Bacon Wrapped Corn On The Cob

Food Network Magazine July 2013

Cover recipe – Food Network Magazine
, Bacon Wrapped Corn: July 2013

There’s one thing that I’m constantly seeking inspiration for, and that’s side dishes. It’s so easy to get stuck in a rut fixing the same sides over and over again. So to spice things up a little I like browsing through magazines like the Food Network Magazine, to gain ideas on how I can liven up our usual side dish fare.

While checking out at the grocery store the other day, my attention was grabbed by this month’s issue of the Food Network Magazine. Three scrumptious looking ears of fresh corn called my name, specifically the center ear that was wrapped in thick crunchy bacon strips. Of course the Buffalo Blue Cheese and Manchego Smoked Paprika versions sounded equally as delicious.

I’m a full believer, however, that bacon can make just about anything better. So to test my theory out I picked up the issue, grabbed a package of bacon and some fresh corn on the cob, and went home to sample some Bacon Wrapped Corn. Read my notes below to see what I thought of this recipe.

Bacon Wrapped Corn

Print Print Recipe

Bacon Wrapped Corn On The Cob

Yield: 4 ears

Prep Time: 10 mins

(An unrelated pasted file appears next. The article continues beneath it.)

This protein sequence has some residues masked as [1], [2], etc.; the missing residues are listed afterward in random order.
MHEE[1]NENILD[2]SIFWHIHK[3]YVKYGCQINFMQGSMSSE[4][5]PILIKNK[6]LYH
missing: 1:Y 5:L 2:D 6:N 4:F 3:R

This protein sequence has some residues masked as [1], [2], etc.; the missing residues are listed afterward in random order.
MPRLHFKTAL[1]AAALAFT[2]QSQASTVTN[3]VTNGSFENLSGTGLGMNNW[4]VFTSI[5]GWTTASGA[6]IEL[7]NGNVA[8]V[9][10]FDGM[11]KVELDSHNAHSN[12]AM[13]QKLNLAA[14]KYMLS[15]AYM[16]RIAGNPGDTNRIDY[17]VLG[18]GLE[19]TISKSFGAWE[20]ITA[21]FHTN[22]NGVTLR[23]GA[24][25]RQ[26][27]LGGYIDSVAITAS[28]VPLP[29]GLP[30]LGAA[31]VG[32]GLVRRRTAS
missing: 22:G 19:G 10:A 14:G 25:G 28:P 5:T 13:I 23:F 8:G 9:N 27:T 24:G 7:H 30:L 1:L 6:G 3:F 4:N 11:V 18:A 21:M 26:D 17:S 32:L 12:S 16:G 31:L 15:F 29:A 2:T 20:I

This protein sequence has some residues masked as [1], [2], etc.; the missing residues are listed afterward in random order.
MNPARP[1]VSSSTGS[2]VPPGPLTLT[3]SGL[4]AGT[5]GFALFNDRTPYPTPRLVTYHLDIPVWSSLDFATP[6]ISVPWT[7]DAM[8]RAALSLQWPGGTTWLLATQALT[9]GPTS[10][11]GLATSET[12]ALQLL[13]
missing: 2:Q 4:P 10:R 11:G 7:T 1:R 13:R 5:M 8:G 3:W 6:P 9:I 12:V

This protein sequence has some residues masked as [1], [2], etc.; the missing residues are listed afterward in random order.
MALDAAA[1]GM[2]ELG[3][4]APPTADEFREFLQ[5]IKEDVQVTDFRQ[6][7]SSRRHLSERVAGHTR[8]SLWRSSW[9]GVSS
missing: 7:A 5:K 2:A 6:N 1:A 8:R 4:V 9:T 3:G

Cook Time: 30 mins

Total Time: 40 mins


4 ears of fresh corn
6 slices bacon
fresh cracked pepper, to taste


1. Peel back the corn husks, remove silk strings and rinse corn under cold water.
2. Wrap 2 pieces of bacon around each ear of corn.
3. Grill the corn over medium-high heat, turning once, for about 15-30 minutes or until bacon is cooked crisp.


The original recipe says to wrap each ear of corn with foil, but I found this made the bacon soggy and didn't allow it to cook crisply. So I removed the foil and just allowed the corn to cook openly on the grill until the bacon was cooked to my desired crispness.

Source: Food Network Magazine

The results:

With some minor tweaks to the cooking method the corn turned out really well. The recipe originally called for wrapping the ears of corn in foil, but I found the bacon wasn’t cooking crisply enough. So I removed the foil and just allowed the corn to cook openly on the grill until the bacon was cooked to my desired crispness. This took about an extra 15 minutes than the original 15 cooking time suggested in the recipe. The corn came out with a really delicious smoky flavor from the bacon, and while the bacon didn’t stay prettily wrapped around the corn while eating it, it still gave a nice flavor addition to each bite.

Did this recipe deserve the cover spotlight?